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Coping With Eating Disorders During the Holidays

Holiday gatherings with family and friends can trigger anxiety in just about anyone. Although for many, the holidays are a time of indulgence without the unnecessary shame.  For those who are struggling with an eating disorder, however, holiday get-togethers can be terrifying.


This time of year places us all in vulnerable and emotional situations. Being triggered by overwhelming emotions or family dynamics can cause men and women with eating disorders to resort to their disorders to restore a sense of self-control.

Men and women with anorexia often feel tremendous guilt at just the thought of indulgence involving food. Being seen eating can bring on intense shame and create feelings of weakness. Some fear that just one bite will send them into a spiral of weight gain and loss of control.

A person with bulimia or binge eating disorder may become intensely preoccupied with the food at holiday celebrations. For a man or woman with bulimia or binge eating disorder, the indulgence is met by their “secret life”.

Rather than being present and enjoying time with their friends and family, those who suffer from these disorders are trapped in a nightmare of fear, shame, obsession and disordered behaviors.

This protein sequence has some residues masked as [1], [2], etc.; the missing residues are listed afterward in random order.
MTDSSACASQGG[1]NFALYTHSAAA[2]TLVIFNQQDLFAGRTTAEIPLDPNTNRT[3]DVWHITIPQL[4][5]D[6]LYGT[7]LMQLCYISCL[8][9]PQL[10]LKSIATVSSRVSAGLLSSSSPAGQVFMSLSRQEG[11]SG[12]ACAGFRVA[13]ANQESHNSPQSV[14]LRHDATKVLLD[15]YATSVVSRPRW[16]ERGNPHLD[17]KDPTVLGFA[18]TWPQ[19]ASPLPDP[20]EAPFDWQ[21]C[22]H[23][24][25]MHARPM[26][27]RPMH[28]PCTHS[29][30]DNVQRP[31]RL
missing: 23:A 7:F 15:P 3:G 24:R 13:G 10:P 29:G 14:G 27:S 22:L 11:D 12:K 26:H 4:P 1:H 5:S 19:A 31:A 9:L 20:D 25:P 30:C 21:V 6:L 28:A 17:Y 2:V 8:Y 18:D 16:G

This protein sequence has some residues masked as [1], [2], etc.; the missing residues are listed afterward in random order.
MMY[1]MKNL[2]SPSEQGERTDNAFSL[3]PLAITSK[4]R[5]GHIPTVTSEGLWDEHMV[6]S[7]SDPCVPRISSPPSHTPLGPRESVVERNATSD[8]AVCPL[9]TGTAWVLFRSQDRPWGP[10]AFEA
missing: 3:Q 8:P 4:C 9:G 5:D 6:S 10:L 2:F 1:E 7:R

How Can I Help My Loved One?

  • Do not fuss over what your loved one is eating.
  • Try not to put the focus on food.
  • Ask how he/she is.
  • Offer support before, during and after the holiday.
  • Spend quality time with your loved one.
  • Make agreements about how you can best help your loved one with food.
  • Educate yourself about the illness and the triggers.
  • If you see her struggling, ask if she wants to talk, but ask this in private.
  • Focus on how she is feeling inside, what issues she is worrying about, what her fears are, what she needs, rather than just how much she is eating or not eating.
  • Try not to focus too much attention on the eating disordered behaviors.
  • Let him/her know that he/she is loved.
  • Encourage your family member or friend to gather extra support around themselves during the holidays.
  • Arrange activities or outings that do not center around food.

How Do I Help Myself?

If you are currently in treatment for an eating disorder, try to keep a regular pattern of eating. Skipping meals or starving in preparation for holiday events will likely backfire. Discuss your anticipation with members of your treatment team so they can help you prepare for the upcoming holiday gatherings. It is a good idea to have a person you can call and speak to if you begin struggling with addictive thoughts and behaviors. Try to keep stress to a minimum by cutting down on unnecessary events. This will leave time for you to relax, meditate, and take care of yourself and enjoy the holidays with your loved ones.